Here’s a corrollary to yesterday’s thoughts on underearning income. Anne Fischer from Fortune Magazine urges people who feel they are underpaid to consider whether they are actually overtitled. Here’s the letter to the editor:
I was among the top five salespeople at my software company last year, and I’m pretty sure I’m drastically underpaid. I really like working here, but I suspect I’m not being compensated fairly because I’m the youngest person in this role. How can I verify what other people in my position are making across the industry, to support my argument that I deserve more money? –Super Closer
Annie’s tips include checking with Salary.com (which I’ve noted in the past I’ve found inaccurate), classified ads, and recruiters.
She cites this advice:
“Over-titling” was a common practice in the tough financial climate of the past few years when, [Bill] Coleman [from Salary.com] says, “many people were offered trumped-up job titles in lieu of salary increases. As a result, their actual experience level and value to the company may not be on a par with the salary they expect based on their title.”
I see this in my own company, where for example there are many Vice Presidents, many of whom function mainly as department heads.
The Festival of Frugality #8 is up at Frugal Underground. Lots of great articles there.
I was fortunate to be interviewed by Scott for his Money Blogger Podcast. My episode is up, and you can listen by subscribing to this RSS feed or downloading (or streaming) this MP3.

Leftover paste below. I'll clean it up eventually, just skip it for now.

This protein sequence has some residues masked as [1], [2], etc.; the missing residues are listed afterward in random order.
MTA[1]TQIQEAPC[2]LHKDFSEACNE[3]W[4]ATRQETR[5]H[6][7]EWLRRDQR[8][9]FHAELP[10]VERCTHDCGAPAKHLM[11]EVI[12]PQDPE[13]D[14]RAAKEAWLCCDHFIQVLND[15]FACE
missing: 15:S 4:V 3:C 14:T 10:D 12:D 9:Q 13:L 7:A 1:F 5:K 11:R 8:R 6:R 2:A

It’s very strange to hear myself talk, especially when I have a tendency of rambling. Regardless, I hope you enjoy it. Perhaps it will provide some insight into me and Consumerism Commentary… on the other hand, perhaps I’m boring. You be the judge.
Last week, I finished reading Blink by Malcolm Gladwell. It’s not really about personal finance; it’s about the accuracy of certain snap decisions. I read the book with the intent of relating its message to the topics I focus on here.
Blink: The Power of Thinking Without Thinking describes how some people have the ability to make accurate judgments in a split-second. In some cases these judgments are more accurate than those following a systematic, scientific review of the situation. The main thing to take away from the book is those people who are experts in their field can often make better decisions subconsciously in the first two seconds of an event than what their conscious mind can handle.
Gladwell’s stories involved very little that most people could gain. Only years of experience can prime the subconscious for “thin-slicing,” and this point is often hidden in the book.
There was nothing I could learn from this book that could be applied as advice or thoughts for the typical investor. This is a book about experts. This is a book about Warren Buffetts — the author mentions the Oracle of Omaha to bridge the phenomenon to theories of investing at one point, but it doesn’t have anything that you or I could take away without years of intimacy with a subject.
What if you do have intimate knowledge of investing? What kind of snap judgments could be made? Whether a company is a good candidate for a buy? I think it would have to be something more specific. You could take a look at an annual financial report and know whether a company is in good shape or is hiding something. You could watch the CEO on Bloomberg TV or CNBC and know whether he or she has confidence in the company. That’s about as far as I see this going.
If you’ve read the book, feel free to share your thoughts on whether there is anything within that could be applied to personal finance.